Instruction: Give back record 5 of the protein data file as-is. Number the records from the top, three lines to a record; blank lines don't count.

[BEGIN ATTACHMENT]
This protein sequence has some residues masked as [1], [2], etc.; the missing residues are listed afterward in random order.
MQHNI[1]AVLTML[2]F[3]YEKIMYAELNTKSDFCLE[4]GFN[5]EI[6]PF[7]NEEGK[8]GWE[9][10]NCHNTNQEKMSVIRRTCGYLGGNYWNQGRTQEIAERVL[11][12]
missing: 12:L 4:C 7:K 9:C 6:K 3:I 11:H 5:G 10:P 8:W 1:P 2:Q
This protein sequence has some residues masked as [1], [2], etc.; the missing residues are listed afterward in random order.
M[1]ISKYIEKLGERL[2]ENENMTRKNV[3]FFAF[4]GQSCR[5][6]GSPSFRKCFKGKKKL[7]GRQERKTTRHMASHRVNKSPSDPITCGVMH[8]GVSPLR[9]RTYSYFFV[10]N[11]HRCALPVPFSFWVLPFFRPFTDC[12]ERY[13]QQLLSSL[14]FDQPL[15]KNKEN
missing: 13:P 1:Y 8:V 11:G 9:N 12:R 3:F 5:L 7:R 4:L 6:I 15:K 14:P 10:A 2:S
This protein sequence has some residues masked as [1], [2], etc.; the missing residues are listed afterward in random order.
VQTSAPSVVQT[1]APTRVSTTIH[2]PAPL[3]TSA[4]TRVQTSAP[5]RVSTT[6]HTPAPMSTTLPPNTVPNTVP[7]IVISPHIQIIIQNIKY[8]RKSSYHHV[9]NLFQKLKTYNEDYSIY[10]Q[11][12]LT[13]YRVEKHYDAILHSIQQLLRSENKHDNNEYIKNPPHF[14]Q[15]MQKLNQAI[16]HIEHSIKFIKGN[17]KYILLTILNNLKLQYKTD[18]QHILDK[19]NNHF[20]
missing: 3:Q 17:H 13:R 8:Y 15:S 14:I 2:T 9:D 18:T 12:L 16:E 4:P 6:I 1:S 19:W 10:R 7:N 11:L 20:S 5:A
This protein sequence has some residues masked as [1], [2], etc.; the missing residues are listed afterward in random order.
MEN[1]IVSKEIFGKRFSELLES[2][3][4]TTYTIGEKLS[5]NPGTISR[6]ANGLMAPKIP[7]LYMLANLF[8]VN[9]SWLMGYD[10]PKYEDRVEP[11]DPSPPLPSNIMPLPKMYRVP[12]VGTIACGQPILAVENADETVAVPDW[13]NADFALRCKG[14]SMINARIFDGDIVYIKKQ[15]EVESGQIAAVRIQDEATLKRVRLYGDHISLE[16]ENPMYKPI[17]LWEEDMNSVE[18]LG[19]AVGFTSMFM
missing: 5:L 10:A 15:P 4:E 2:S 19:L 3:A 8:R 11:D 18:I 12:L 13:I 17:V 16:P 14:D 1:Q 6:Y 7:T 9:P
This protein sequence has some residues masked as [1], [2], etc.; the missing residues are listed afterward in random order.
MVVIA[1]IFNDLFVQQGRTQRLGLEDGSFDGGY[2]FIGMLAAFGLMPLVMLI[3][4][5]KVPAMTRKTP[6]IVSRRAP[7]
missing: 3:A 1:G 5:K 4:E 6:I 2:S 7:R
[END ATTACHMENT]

This protein sequence has some residues masked as [1], [2], etc.; the missing residues are listed afterward in random order.
MVVIA[1]IFNDLFVQQGRTQRLGLEDGSFDGGY[2]FIGMLAAFGLMPLVMLI[3][4][5]KVPAMTRKTP[6]IVSRRAP[7]
missing: 3:A 1:G 5:K 4:E 6:I 2:S 7:R